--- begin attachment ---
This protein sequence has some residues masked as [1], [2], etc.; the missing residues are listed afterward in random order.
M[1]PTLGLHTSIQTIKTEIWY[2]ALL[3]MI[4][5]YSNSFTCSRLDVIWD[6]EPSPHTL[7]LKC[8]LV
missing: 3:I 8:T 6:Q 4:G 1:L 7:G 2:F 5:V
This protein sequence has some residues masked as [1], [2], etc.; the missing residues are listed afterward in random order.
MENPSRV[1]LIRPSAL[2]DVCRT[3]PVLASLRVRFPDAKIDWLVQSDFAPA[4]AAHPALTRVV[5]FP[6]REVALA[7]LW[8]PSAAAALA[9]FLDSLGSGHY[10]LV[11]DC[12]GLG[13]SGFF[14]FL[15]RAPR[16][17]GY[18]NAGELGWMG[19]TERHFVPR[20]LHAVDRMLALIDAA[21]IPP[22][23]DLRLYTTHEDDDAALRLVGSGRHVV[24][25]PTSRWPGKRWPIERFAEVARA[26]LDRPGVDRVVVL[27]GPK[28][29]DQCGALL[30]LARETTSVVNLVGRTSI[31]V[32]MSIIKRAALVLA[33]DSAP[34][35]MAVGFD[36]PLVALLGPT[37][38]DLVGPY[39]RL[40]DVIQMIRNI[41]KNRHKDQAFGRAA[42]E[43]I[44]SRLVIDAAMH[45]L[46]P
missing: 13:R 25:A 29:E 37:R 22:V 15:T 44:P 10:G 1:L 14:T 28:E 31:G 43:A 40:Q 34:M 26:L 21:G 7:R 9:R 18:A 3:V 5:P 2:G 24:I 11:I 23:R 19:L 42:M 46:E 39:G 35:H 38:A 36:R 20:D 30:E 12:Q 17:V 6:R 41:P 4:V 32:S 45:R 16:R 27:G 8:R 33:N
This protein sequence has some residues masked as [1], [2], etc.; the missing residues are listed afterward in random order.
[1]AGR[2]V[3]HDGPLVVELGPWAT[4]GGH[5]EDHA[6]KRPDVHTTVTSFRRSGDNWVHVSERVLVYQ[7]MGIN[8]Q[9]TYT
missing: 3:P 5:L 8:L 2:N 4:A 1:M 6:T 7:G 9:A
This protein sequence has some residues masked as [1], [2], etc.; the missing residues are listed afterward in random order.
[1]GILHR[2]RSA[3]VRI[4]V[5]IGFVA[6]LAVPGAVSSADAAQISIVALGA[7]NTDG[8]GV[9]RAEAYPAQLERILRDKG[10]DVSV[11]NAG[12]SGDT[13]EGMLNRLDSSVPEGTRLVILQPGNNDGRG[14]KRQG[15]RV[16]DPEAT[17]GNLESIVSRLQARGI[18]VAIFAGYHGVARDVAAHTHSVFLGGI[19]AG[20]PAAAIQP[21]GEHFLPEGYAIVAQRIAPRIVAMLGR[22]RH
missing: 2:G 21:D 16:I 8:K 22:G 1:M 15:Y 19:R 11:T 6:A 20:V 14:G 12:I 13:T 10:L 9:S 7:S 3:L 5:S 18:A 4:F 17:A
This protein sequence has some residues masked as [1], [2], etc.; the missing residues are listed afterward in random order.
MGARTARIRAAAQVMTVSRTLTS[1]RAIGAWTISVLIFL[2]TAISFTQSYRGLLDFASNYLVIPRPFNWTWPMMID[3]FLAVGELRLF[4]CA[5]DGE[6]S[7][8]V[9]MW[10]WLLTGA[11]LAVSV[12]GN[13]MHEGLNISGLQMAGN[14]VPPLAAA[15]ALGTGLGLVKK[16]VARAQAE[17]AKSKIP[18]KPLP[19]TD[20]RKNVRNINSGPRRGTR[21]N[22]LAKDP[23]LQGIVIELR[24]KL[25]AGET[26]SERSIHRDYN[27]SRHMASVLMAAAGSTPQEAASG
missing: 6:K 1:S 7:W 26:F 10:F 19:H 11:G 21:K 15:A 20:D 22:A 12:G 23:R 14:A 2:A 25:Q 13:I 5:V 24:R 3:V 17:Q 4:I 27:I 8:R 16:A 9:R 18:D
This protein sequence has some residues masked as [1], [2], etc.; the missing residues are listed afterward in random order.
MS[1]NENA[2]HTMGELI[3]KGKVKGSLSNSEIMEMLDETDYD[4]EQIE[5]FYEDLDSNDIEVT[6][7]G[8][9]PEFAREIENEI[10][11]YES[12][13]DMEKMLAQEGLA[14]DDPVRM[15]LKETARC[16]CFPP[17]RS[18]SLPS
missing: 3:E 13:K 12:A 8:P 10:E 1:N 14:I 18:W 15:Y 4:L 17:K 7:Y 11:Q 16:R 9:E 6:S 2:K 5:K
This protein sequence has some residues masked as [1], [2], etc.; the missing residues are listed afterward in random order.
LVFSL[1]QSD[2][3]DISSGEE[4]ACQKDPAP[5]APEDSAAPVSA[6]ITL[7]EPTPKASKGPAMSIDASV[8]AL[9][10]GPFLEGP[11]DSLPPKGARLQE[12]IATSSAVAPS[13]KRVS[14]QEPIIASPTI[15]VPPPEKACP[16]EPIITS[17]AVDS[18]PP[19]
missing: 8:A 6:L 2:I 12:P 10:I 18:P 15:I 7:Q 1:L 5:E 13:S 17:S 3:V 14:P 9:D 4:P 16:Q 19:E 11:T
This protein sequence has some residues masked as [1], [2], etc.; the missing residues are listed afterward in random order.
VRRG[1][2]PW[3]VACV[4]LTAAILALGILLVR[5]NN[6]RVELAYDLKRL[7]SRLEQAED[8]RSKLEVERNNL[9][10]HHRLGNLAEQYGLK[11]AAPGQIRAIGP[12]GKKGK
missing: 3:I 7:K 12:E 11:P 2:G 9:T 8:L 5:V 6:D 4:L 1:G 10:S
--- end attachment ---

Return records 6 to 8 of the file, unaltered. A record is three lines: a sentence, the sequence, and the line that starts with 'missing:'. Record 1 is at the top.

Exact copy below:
This protein sequence has some residues masked as [1], [2], etc.; the missing residues are listed afterward in random order.
MS[1]NENA[2]HTMGELI[3]KGKVKGSLSNSEIMEMLDETDYD[4]EQIE[5]FYEDLDSNDIEVT[6][7]G[8][9]PEFAREIENEI[10][11]YES[12][13]DMEKMLAQEGLA[14]DDPVRM[15]LKETARC[16]CFPP[17]RS[18]SLPS
missing: 3:E 13:K 12:A 8:P 10:E 1:N 14:I 18:W 15:Y 4:L 17:K 7:Y 11:Q 16:R 9:E 6:S 2:K 5:K
This protein sequence has some residues masked as [1], [2], etc.; the missing residues are listed afterward in random order.
LVFSL[1]QSD[2][3]DISSGEE[4]ACQKDPAP[5]APEDSAAPVSA[6]ITL[7]EPTPKASKGPAMSIDASV[8]AL[9][10]GPFLEGP[11]DSLPPKGARLQE[12]IATSSAVAPS[13]KRVS[14]QEPIIASPTI[15]VPPPEKACP[16]EPIITS[17]AVDS[18]PP[19]
missing: 8:A 6:L 2:I 12:P 10:I 18:P 15:I 7:Q 1:L 5:E 13:S 17:S 3:V 14:P 9:D 4:P 16:Q 19:E 11:T
This protein sequence has some residues masked as [1], [2], etc.; the missing residues are listed afterward in random order.
VRRG[1][2]PW[3]VACV[4]LTAAILALGILLVR[5]NN[6]RVELAYDLKRL[7]SRLEQAED[8]RSKLEVERNNL[9][10]HHRLGNLAEQYGLK[11]AAPGQIRAIGP[12]GKKGK
missing: 3:I 7:K 12:E 11:P 2:G 9:T 8:L 5:V 6:D 4:L 1:G 10:S